(PC) Hall v. Vasquez et al, No. 1:2018cv00272 - Document 15 (E.D. Cal. 2018)

Court Description: FINDINGS and RECOMMENDATIONS recommending that Defendants J. Eakir and L. Ramirez be Dismissed From the Action for Failure to State a Cognizable Claim for Relief re 14 First Amended Prisoner Civil Rights Complaint signed by Magistrate Judge Stanley A. Boone on 6/29/2018. Referred to Judge Ishii. Objections to F&R due within twenty-one (21) days. (Jessen, A)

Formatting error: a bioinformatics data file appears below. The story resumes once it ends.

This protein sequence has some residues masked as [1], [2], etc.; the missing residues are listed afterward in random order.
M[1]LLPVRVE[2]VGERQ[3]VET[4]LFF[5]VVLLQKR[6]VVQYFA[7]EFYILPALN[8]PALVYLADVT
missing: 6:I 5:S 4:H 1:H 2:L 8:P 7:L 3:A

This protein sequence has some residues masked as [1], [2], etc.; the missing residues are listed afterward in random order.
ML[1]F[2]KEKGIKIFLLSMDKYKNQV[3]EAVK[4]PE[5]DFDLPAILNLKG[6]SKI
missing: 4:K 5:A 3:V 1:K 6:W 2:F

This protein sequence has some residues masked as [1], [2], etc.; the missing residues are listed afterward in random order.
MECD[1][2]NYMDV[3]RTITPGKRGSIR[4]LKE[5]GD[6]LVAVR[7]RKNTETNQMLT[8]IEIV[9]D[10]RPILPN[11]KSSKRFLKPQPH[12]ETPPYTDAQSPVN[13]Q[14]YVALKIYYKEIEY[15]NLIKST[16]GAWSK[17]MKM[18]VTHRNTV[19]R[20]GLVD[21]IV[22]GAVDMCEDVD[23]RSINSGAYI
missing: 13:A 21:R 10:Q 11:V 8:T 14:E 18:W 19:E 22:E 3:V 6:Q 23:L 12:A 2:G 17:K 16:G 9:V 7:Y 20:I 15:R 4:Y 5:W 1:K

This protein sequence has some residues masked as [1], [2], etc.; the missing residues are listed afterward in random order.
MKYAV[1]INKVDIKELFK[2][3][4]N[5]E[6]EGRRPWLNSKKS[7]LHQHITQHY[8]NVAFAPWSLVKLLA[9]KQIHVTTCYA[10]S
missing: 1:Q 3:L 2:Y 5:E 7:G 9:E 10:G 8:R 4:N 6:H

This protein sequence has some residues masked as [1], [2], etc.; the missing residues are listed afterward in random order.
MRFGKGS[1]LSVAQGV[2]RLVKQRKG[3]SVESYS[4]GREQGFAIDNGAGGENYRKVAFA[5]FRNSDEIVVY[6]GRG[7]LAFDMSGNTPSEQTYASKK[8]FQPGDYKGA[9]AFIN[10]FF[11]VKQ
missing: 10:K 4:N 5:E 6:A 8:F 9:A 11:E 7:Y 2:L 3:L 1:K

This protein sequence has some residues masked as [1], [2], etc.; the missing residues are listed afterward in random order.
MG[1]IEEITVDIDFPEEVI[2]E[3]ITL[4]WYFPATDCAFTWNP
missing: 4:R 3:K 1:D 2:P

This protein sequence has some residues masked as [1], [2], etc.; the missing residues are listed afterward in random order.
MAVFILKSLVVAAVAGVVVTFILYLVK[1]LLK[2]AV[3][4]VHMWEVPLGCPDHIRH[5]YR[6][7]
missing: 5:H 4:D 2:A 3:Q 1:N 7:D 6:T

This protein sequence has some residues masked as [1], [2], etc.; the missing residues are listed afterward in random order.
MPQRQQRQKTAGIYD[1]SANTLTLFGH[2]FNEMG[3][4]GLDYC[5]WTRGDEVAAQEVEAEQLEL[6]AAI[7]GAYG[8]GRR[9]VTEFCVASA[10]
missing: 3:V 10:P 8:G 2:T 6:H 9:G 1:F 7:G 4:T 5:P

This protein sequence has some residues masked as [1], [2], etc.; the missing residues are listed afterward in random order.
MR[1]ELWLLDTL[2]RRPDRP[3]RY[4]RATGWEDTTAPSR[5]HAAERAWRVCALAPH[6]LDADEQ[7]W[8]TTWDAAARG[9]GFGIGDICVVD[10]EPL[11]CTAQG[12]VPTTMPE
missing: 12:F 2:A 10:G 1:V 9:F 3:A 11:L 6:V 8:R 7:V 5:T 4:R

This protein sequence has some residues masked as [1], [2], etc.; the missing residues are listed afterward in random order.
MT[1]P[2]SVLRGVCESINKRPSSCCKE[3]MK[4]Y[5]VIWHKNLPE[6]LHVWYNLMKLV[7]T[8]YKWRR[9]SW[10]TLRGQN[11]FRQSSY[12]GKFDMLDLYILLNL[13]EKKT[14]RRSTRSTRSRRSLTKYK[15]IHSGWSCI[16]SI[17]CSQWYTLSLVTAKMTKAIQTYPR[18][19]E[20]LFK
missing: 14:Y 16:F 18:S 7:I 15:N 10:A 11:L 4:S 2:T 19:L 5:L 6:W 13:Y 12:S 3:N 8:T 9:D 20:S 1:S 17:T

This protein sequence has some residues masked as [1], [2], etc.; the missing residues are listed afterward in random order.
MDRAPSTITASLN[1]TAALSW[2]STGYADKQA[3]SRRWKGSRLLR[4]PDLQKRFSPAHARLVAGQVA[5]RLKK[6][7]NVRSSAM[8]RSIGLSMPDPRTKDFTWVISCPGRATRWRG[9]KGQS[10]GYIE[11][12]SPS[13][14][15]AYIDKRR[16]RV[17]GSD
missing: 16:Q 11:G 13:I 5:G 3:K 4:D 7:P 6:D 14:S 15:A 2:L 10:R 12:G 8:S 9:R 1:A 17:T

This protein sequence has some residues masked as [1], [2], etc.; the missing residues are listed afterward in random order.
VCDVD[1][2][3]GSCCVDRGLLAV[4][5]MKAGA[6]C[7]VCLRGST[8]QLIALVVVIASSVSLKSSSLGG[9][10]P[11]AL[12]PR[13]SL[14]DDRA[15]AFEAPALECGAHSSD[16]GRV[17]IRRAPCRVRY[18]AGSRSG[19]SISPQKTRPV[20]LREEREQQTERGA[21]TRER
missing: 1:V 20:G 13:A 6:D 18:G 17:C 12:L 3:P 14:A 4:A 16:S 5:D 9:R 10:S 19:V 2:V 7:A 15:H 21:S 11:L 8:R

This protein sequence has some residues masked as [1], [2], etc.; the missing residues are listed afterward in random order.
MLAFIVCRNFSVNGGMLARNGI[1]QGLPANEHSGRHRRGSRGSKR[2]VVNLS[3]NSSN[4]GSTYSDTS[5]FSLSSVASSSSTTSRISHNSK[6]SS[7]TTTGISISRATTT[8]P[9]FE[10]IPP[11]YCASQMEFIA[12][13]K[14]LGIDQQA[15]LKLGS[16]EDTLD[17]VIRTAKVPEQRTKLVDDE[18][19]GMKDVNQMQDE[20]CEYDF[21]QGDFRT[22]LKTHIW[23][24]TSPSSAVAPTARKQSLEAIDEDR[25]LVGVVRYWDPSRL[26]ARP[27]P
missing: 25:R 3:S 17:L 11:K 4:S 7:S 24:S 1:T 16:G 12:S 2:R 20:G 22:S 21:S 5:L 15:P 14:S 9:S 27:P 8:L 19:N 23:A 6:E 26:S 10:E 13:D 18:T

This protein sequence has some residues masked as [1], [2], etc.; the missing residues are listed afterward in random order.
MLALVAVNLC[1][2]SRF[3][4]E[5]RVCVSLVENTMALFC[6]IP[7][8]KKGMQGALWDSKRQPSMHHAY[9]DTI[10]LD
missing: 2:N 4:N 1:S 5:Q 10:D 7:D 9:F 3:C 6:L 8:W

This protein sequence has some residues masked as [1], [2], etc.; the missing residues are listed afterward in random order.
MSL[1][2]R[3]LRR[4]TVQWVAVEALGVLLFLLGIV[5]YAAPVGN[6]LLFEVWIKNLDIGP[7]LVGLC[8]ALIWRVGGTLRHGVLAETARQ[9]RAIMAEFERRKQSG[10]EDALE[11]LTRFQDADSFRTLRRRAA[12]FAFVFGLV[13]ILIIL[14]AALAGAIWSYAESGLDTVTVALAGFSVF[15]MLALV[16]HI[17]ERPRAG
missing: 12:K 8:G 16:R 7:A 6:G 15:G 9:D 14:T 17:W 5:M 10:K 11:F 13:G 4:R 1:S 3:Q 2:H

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1 2 3 4 5 6 7 8 UNITED STATES DISTRICT COURT 9 EASTERN DISTRICT OF CALIFORNIA 10 11 KAVASIO K. HALL, 12 Plaintiff, 13 14 v. VASQUEZ, et.al., 15 Defendants. 16 Case No.: 1:18-cv-00272-AWI-SAB (PC) FINDINGS AND RECOMMENDATIONS RECOMMENDING THAT DEFENDANTS J. EAKIR AND L. RAMIREZ BE DISMISSED FROM THE ACTION FOR FAILURE TO STATE A COGNIZABLE CLAIM FOR RELIEF [ECF No. 14] Plaintiff Kavasio K. Hall is appearing pro se and in forma pauperis in this civil rights action 17 18 ) ) ) ) ) ) ) ) ) ) pursuant to 42 U.S.C. § 1983. Currently before the Court is Plaintiff’s first amended complaint, filed June 1, 2018. 19 20 I. 21 SCREENING REQUIREMENT 22 The Court is required to screen complaints brought by prisoners seeking relief against a 23 governmental entity or officer or employee of a governmental entity. 28 U.S.C. § 1915A(a). The Court 24 must dismiss a complaint or portion thereof if the prisoner has raised claims that are legally “frivolous 25 or malicious,” that “fail[] to state a claim on which relief may be granted,” or that “seek[] monetary 26 relief against a defendant who is immune from such relief.” 28 U.S.C. § 1915(e)(2)(B). 27 /// 28 /// 1 1 A complaint must contain “a short and plain statement of the claim showing that the pleader is 2 entitled to relief. . . .” Fed. R. Civ. P. 8(a)(2). Detailed factual allegations are not required, but 3 “[t]hreadbare recitals of the elements of a cause of action, supported by mere conclusory statements, do 4 not suffice.” Ashcroft v. Iqbal, 556 U.S. 662, 678 (2009) (citing Bell Atlantic Corp. v. Twombly, 550 5 U.S. 544, 555 (2007)). Moreover, Plaintiff must demonstrate that each defendant personally participated 6 in the deprivation of Plaintiff’s rights. Jones v. Williams, 297 F.3d 930, 934 (9th Cir. 2002). 7 Prisoners proceeding pro se in civil rights actions are entitled to have their pleadings liberally 8 construed and to have any doubt resolved in their favor. Wilhelm v. Rotman, 680 F.3d 1113, 1121 (9th 9 Cir. 2012) (citations omitted). To survive screening, Plaintiff’s claims must be facially plausible, which 10 requires sufficient factual detail to allow the Court to reasonably infer that each named defendant is 11 liable for the misconduct alleged. Iqbal, 556 U.S. at 678-79; Moss v. U.S. Secret Service, 572 F.3d 962, 12 969 (9th Cir. 2009). The “sheer possibility that a defendant has acted unlawfully” is not sufficient, and 13 “facts that are ‘merely consistent with’ a defendant’s liability” falls short of satisfying the plausibility 14 standard. Iqbal, 556 U.S. at 678; Moss, 572 F.3d at 969. 15 II. 16 COMPLAINT ALLEGATIONS 17 18 On March 28, 2017, Plaintiff was stabbed in the neck by another inmate and suffered an injury to his neck. 19 Defendants J. Eakir and L. Ramirez passed out razors to inmates and failed to check and ensure 20 that all the razors were collected from the inmates. Plaintiff contends that if an inmate has a razor it is 21 used to attack another inmate or officer. Plaintiff contends that by failing to make a list of all inmates 22 who possessed razors and thereafter collect those razors Defendants were deliberately indifferent to 23 his safety. 24 While Plaintiff was prone out on the floor with blood flowing from his neck wound, Defendant 25 Vasquez sprayed Plaintiff with pepper spray. As Plaintiff was laying on the floor, he did not make any 26 aggressive moves and there was no need for Vasquez to pepper spray him. 27 28 Defendant Agiani witnessed Plaintiff being assaulted by the other inmate with a razor, but failed to stop the inmate and merely watched the incident take place. 2 1 III. 2 DISCUSSION 3 A. Failure to Protect 4 The Eighth Amendment protects prisoners from inhumane methods of punishment and from 5 inhumane conditions of confinement. Morgan v. Morgensen, 465 F.3d 1041, 1045 (9th Cir. 2006). 6 Although prison conditions may be restrictive and harsh, prison officials must provide prisoners with 7 food, clothing, shelter, sanitation, medical care, and personal safety. Farmer v. Brennan, 511 U.S. 8 825, 832-33 (1994) (quotations omitted). Prison officials have a duty to take reasonable steps to 9 protect inmates from physical abuse. Farmer, 511 U.S. at 833; Hearns v. Terhune, 413 F.3d 1036, 10 1040 (9th Cir. 2005). The failure of prison officials to protect inmates from attacks by other inmates 11 may rise to the level of an Eighth Amendment violation where prison officials know of and disregard a 12 substantial risk of serious harm to the plaintiff. Farmer, 511 U.S. at 847; Hearns, 413 F.3d at 1040. 13 Mere negligent failure to protect an inmate from harm is not sufficient to state a claim under section 14 1983. Farmer, 511 U.S. at 835. 15 1. Defendants J. Eakir and L. Ramirez 16 Plaintiff contends that Defendants Eakir and Ramirez were deliberately indifferent to 17 Plaintiff’s safety by failing to collect all of the razors passed out to inmates. However, Plaintiff’s 18 allegations fail to meet the subject element of an Eighth Amendment claim for deliberate indifference. 19 The mere claim by Plaintiff that Defendants Eakir and Ramirez did not collect all the razors from 20 inmates does not demonstrate subjective awareness on their part, rather, than potential negligence. 21 Plaintiff’s allegations are nothing more than mere speculation devoid of factual support in 22 demonstrating that they knew of and disregarded an excessive risk to his safety. Accordingly, Plaintiff 23 fails to state a cognizable failure to protect claim against Defendants Eakir and Ramirez. 24 2. Defendant Agiani 25 Based on Plaintiff’s allegations that Defendant Agiani witnessed Plaintiff being assaulted by 26 another inmate with a razor and did not nothing to stop it, is sufficient, at the pleading stage, to give 27 rise to a cognizable claim for failure to protect. 28 3 1 B. 2 Plaintiff contends that Defendant Vasquez used excessive force against him by pepper spraying 3 Excessive Force him while he was prone out on the floor and was not making any aggressive movements. The unnecessary and wanton infliction of pain violates the Cruel and Unusual Punishments 4 5 Clause of the Eighth Amendment. Hudson v. McMillian, 503 U.S. 1, 5 (1992) (citations omitted). For 6 claims arising out of the use of excessive physical force, the issue is “whether force was applied in a 7 good-faith effort to maintain or restore discipline, or maliciously and sadistically to cause harm.” 8 Wilkins v. Gaddy, 559 U.S. 34, 37 (2010) (per curiam) (citing Hudson, 503 U.S. at 7) (internal 9 quotation marks omitted); Furnace v. Sullivan, 705 F.3d 1021, 1028 (9th Cir. 2013). The objective 10 component of an Eighth Amendment claim is contextual and responsive to contemporary standards of 11 decency, Hudson, 503 U.S. at 8 (quotation marks and citation omitted), and although de minimis uses 12 of force do not violate the Constitution, the malicious and sadistic use of force to cause harm always 13 violates contemporary standards of decency, regardless of whether or not significant injury is evident, 14 Wilkins, 559 U.S. at 37-8 (citing Hudson, 503 U.S. at 9-10) (quotation marks omitted); Oliver v. 15 Keller, 289 F.3d 623, 628 (9th Cir. 2002). The Ninth Circuit has acknowledged that chemical agents such as pepper spray may be used to 16 17 enforce prison discipline. Spain v. Procunier, 600 F.2d 189, 195 (9th Cir. 1979) (“We have also held 18 use of [tear gas] in small amounts may be a necessary prison technique if a prisoner refuses after 19 adequate warning to move from a cell or upon other provocation presenting a reasonable possibility 20 that slight force will be required.”) However, “[i]t is generally recognized that it is a violation of the 21 Eighth Amendment for prison officials to use mace, tear gas or other chemical agents in quantities 22 greater than necessary or for the sole purpose of infliction of pain.” Furnace v. Sullivan, 705 F.3d at 23 1028. Based on Plaintiff’s allegations that Defendant Vasquez used pepper spray on him when it was 24 25 not necessary is sufficient, at the pleading stage, to give rise to a cognizable claim for excessive force 26 against Defendant Vasquez. 27 /// 28 /// 4 1 IV. 2 CONCLUSION AND RECOMMENDATIONS 3 Plaintiff was previously notified of the applicable legal standards and the deficiencies in his 4 pleading, and despite guidance from the Court, Plaintiff’s first amended complaint is largely identical 5 to the original complaint. In both his original and first amended complaints, Plaintiff has failed to set 6 forth sufficient allegations to demonstrate that Defendants Eakir and Ramirez violated his constitutional 7 rights. Accordingly, the Court finds that further amendment would be futile. See Hartmann v. CDCR, 8 707 F.3d 1114, 1130 (9th Cir. 2013) (“A district court may not deny leave to amend when amendment 9 would be futile.”) Based on the nature of the deficiencies at issue, the Court finds that further leave to 10 amend is not warranted. Lopez v. Smith, 203 F.3d 1122, 1130 (9th. Cir. 2000); Noll v. Carlson, 809 11 F.2d 1446-1449 (9th Cir. 1987). 12 Based on the foregoing, it is HEREBY RECOMMENDED that: 13 1. 14 excessive force claim against Defendant Vasquez; and 2. 15 16 This action proceed on Plaintiff’s failure to protect claim against Defendant Agiani and Defendants Eakir and Ramirez be dismissed from the action for failure to state a cognizable claim for relief. These Findings and Recommendations will be submitted to the United States District Judge 17 18 assigned to the case, pursuant to the provisions of 28 U.S.C. § 636(b)(l). Within twenty-one (21) 19 days after being served with these Findings and Recommendations, Plaintiff may file written 20 objections with the Court. The document should be captioned “Objections to Magistrate Judge’s 21 Findings and Recommendations.” Plaintiff is advised that failure to file objections within the 22 /// 23 /// 24 /// 25 26 27 28 5 1 specified time may result in the waiver of rights on appeal. Wilkerson v. Wheeler, 772 F.3d 834, 838- 2 39 (9th Cir. 2014) (citing Baxter v. Sullivan, 923 F.2d 1391, 1394 (9th Cir. 1991)). 3 4 IT IS SO ORDERED. 5 Dated: 6 June 29, 2018 UNITED STATES MAGISTRATE JUDGE 7 8 9 10 11 12 13 14 15 16 17 18 19 20 21 22 23 24 25 26 27 28 6